Amoxicillin (Page 2 of 6)

2.5 Directions for Mixing Oral Suspension

Tap bottle until all powder flows freely. Add approximately 1/3 of the total amount of water for reconstitution (see Table 2) and shake vigorously to wet powder. Add remainder of the water and again shake vigorously.

Table 2. Amount of Water for Mixing Oral Suspension
Strength Bottle Size Amount of Water Required for Reconstitution

Oral Suspension 125 mg/5 mL

80 mL

55 mL

100 mL

68 mL

150 mL

102 mL

Oral Suspension 200 mg/5 mL

50 mL

34 mL

75 mL

51 mL

100 mL

68 mL

Oral Suspension 250 mg/5 mL

80 mL

55 mL

100 mL

68 mL

150 mL

102 mL

Oral Suspension 400 mg/5 mL

50 mL

34 mL

75 mL

51 mL

100 mL

68 mL

After reconstitution, the required amount of suspension should be placed directly on the child’s tongue for swallowing. Alternate means of administration are to add the required amount of suspension to formula, milk, fruit juice, water, ginger ale, or cold drinks. These preparations should then be taken immediately.

NOTE: SHAKE ORAL SUSPENSION WELL BEFORE USING. Keep bottle tightly closed. Any unused portion of the reconstituted suspension must be discarded after 14 days. Refrigeration is preferable, but not required.

3 DOSAGE FORMS AND STRENGTHS

Capsules: 250 mg, 500 mg.

Each amoxicillin capsule, with yellow opaque cap and body, contains 250 mg or 500 mg amoxicillin as the trihydrate. The 250 mg capsule is imprinted AMOX 250 on one side and GG 848 on the other side; the 500 mg capsule is imprinted AMOX 500 on one side and GG 849 on the other side.

4 CONTRAINDICATIONS

Amoxicillin is contraindicated in patients who have experienced a serious hypersensitivity reaction (e.g., anaphylaxis or Stevens-Johnson syndrome) to amoxicillin or to other β-lactam antibiotics (e.g., penicillins and cephalosporins).

5 WARNINGS AND PRECAUTIONS

5.1 Anaphylactic Reactions

Serious and occasionally fatal hypersensitivity (anaphylactic) reactions have been reported in patients on penicillin therapy including amoxicillin. Although anaphylaxis is more frequent following parenteral therapy, it has occurred in patients on oral penicillins. These reactions are more likely to occur in individuals with a history of penicillin hypersensitivity and/or a history of sensitivity to multiple allergens.

There have been reports of individuals with a history of penicillin hypersensitivity who have experienced severe reactions when treated with cephalosporins. Before initiating therapy with amoxicillin, careful inquiry should be made regarding previous hypersensitivity reactions to penicillins, cephalosporins, or other allergens. If an allergic reaction occurs, amoxicillin should be discontinued and appropriate therapy instituted.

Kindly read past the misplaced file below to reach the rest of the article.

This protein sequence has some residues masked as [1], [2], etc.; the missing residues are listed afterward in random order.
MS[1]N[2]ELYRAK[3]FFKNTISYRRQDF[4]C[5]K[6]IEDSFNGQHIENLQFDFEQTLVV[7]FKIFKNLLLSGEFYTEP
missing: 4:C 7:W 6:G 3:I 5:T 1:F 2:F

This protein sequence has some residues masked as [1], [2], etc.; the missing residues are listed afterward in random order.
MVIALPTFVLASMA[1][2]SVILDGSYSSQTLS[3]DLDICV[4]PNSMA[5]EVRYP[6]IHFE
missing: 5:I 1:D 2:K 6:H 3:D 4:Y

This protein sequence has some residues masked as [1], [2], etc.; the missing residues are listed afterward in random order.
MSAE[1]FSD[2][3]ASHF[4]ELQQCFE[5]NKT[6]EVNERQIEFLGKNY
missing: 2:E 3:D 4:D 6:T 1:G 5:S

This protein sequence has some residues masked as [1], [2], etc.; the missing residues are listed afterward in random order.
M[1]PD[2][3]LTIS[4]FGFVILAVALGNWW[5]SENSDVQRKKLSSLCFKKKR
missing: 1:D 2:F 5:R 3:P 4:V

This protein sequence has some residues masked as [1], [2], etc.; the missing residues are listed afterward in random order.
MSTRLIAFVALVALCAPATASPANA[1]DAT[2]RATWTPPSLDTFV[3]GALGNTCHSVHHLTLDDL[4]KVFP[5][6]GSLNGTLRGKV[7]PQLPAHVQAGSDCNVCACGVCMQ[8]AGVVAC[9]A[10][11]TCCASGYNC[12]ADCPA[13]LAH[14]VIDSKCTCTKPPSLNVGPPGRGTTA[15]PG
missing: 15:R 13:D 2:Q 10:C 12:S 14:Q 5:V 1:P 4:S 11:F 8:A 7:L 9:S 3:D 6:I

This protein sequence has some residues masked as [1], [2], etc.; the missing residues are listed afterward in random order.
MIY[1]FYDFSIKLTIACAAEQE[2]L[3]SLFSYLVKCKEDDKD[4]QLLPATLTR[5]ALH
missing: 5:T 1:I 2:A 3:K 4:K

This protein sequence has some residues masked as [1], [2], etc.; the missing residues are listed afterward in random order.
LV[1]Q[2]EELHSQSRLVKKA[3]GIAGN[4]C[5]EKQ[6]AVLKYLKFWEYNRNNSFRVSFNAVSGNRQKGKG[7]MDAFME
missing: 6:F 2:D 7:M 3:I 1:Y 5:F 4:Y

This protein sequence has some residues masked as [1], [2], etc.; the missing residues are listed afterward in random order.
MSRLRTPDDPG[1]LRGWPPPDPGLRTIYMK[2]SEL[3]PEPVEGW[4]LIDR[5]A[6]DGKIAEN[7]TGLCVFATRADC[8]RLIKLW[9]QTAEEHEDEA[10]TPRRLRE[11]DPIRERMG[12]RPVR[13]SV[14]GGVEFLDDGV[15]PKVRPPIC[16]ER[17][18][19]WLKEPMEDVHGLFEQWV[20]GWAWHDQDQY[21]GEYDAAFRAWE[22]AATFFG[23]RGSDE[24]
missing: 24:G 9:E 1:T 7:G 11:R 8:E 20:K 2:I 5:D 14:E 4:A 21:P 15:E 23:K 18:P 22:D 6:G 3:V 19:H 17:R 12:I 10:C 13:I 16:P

5.2 Clostridium difficile Associated Diarrhea

Clostridium difficile associated diarrhea (CDAD) has been reported with use of nearly all antibacterial agents, including amoxicillin, and may range in severity from mild diarrhea to fatal colitis. Treatment with antibacterial agents alters the normal flora of the colon leading to overgrowth of C. difficile.

C. difficile produces toxins A and B which contribute to the development of CDAD. Hypertoxin-producing strains of C. difficile cause increased morbidity and mortality, as these infections can be refractory to antimicrobial therapy and may require colectomy. CDAD must be considered in all patients who present with diarrhea following antibacterial use.

Careful medical history is necessary since CDAD has been reported to occur over 2 months after the administration of antibacterial agents.

If CDAD is suspected or confirmed, ongoing antibiotic use not directed against C. difficile may need to be discontinued. Appropriate fluid and electrolyte management, protein supplementation, antibiotic treatment of C. difficile , and surgical evaluation should be instituted as clinically indicated.

5.3 Development of Drug-Resistant Bacteria

Prescribing amoxicillin in the absence of a proven or strongly suspected bacterial infection is unlikely to provide benefit to the patient, and increases the risk of the development of drug-resistant bacteria.

5.4 Use in Patients With Mononucleosis

A high percentage of patients with mononucleosis who receive amoxicillin develop an erythematous skin rash. Thus amoxicillin should not be administered to patients with mononucleosis.

6 ADVERSE REACTIONS

The following are discussed in more detail in other sections of the labeling:

  • •Anaphylactic reactions [see Warnings and Precautions ( 5.1)]
  • •CDAD [see Warnings and Precautions ( 5.2)]

6.1 Clinical Trials Experience

Because clinical trials are conducted under widely varying conditions, adverse reaction rates observed in the clinical trials of a drug cannot be directly compared to rates in the clinical trials of another drug and may not reflect the rates observed in practice.

The most common adverse reactions (> 1%) observed in clinical trials of amoxicillin capsules, tablets or oral suspension were diarrhea, rash, vomiting, and nausea.

Triple therapy : The most frequently reported adverse events for patients who received triple therapy (amoxicillin/clarithromycin/ lansoprazole) were diarrhea (7%), headache (6%), and taste perversion (5%).

Dual therapy : The most frequently reported adverse events for patients who received double therapy amoxicillin/lansoprazole were diarrhea (8%) and headache (7%). For more information on adverse reactions with clarithromycin or lansoprazole, refer to the Adverse Reactions section of their package inserts.

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